Caesarstone Sdot Yam Ltd. (CSTE), the Israeli maker of kitchen countertops, is leading gains among the nation’s stocks traded in New York as the strongest U.S. housing market since 2007 bolsters the company’s sales outlook.
Caesarstone has rallied 206 percent this year, putting the Bloomberg Israel-US Index on pace for its biggest annual advance since 2009. Taro Pharmaceutical Industries Ltd. (TARO) has more than doubled in 2013 while Alon Blue Square Israel Ltd. surged 77 percent.
Housing construction is picking up in the U.S., where Caesarstone gets 36 percent of its revenue, as builders broke ground on more homes in November than at any time in over five years. Analysts have boosted their 2014 sales forecast for the Sdot Yam, Israel-based company to $413 million from $348 million estimated for this year and $199 million in 2010, according to a Bloomberg survey.
“They’ve shown tremendous growth potential,” Josef Schuster, the founder of IPOX Schuster LLC, an IPO research firm, said in a telephone interview from Chicago Dec. 26. “It turns out this is a great growth stock.”
Caesarstone started trading on the Nasdaq stock market in March 2012 and had the second-best debut of any foreign company in the U.S. in 2012, after Chinese online retailer Vipshop Holdings Ltd. Shares of the company, whose quartz countertops are sold from Australia to the U.S., rose 0.1 percent last week, extending their quarterly gain to 5.7 percent.
Caesarstone is trading at 23 times estimated earnings, more than double its valuation at the beginning of the year and about 27 percent above the average of its global peers, according to data compiled by Bloomberg.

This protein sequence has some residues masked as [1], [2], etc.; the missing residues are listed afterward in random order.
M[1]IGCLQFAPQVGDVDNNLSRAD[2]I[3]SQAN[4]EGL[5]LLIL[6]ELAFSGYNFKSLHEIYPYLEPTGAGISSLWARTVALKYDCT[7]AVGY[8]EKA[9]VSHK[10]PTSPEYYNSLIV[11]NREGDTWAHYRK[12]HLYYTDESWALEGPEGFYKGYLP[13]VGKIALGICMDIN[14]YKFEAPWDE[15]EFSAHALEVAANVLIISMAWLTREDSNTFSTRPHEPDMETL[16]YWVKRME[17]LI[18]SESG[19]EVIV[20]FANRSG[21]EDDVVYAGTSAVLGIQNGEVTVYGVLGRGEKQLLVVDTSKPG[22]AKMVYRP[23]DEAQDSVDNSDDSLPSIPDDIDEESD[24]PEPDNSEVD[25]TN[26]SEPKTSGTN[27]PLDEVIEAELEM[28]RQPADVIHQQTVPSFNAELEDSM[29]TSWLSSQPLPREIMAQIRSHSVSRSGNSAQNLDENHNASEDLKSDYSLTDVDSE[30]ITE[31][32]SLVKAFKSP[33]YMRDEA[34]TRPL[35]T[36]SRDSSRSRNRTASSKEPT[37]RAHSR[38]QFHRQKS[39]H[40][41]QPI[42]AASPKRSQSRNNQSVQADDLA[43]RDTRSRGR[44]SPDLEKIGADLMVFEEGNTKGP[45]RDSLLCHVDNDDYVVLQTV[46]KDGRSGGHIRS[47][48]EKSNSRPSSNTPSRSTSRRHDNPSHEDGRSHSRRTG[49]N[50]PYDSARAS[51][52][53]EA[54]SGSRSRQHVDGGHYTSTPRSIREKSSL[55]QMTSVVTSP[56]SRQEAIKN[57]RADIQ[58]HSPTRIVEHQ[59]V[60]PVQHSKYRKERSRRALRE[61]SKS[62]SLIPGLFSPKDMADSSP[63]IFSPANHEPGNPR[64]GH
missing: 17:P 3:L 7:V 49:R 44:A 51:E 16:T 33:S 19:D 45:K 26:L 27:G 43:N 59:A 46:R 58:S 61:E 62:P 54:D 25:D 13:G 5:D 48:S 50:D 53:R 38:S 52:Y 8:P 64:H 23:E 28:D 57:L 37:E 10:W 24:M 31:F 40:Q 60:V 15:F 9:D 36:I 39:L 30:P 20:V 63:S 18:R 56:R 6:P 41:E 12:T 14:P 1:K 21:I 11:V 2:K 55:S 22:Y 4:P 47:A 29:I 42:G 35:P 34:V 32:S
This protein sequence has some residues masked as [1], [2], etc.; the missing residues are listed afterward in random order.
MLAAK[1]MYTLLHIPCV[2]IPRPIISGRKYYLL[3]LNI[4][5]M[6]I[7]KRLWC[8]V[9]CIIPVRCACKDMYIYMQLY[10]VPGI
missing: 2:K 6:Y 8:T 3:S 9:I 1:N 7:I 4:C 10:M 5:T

The U.S. represented Caesarstone’s largest and fastest growing market in the third quarter, with sales jumping 48 percent, Chief Executive Officer Yosef Shiran said on a Nov. 6 conference call with analysts.
Caesarstone didn’t respond to a telephone and e-mailed request for comment made after Israeli business hours.
In May, Caesarstone was named the exclusive provider of non-laminate countertops for the U.S. unit of Ikea Group, the world’s biggest home-furnishings retailer. The company last month announced a one-time dividend of 58 cents, its first payment on record.
Home prices have increased across the U.S. as investors drain markets of inventory and improving employment brings in more buyers. U.S. homes gained $1.9 trillion in value this year, the biggest jump since 2005, as the real estate market rebounded from the recession, Zillow Inc. said earlier this month. The country’s housing stock lost $6.3 trillion in value from 2007 through 2011 and has recovered 44 percent of that, according to the Seattle-based property-data firm.
Renewed interest from foreign investors in Israel’s technology sector and a strong economy relative to developed-market peers helped buoy Israeli stocks this year, Daniel Goldstein, head of sales at IBI-Israel Brokerage and Investments Ltd. in Tel Aviv, said by phone on Dec. 26.
Israel’s gross domestic product will grow 3.35 percent next year, compared with 2.6 percent in the U.S., 2.4 percent in the U.K. and a 1 percent expansion in the euro area, according to economist estimates compiled by Bloomberg.
The Bloomberg Israel-US Index gained 0.6 percent to 109.71 last week, extending its rally this year to 27 percent, the best performance since 2009, when it soared 83 percent. That compares with a 12 percent gain for Israel’s benchmark TA-25 Index. (TA-25) The gauge fell 1.3 percent, the most since Oct. 23, to 1,315.65 at the close today in Tel Aviv.
Taro, the Israeli company whose products include treatments for head lice and skin discoloration, jumped after Mumbai-based Sun Pharmaceutical Industries Ltd., its majority shareholder, said in February that it ended a bid to take over Taro at a discount. The Yakum, Israel-based company posted record sales for the quarter ended Sept. 30.
Blue Square, Israel’s second-largest supermarket operator, is on pace for the biggest annual gain on record after three years of declines. The Tel Aviv shares declined 2.2 percent to 14.24 shekels, or $4.08, today.
To contact the editor responsible for this story: Tal Barak Harif at email@example.com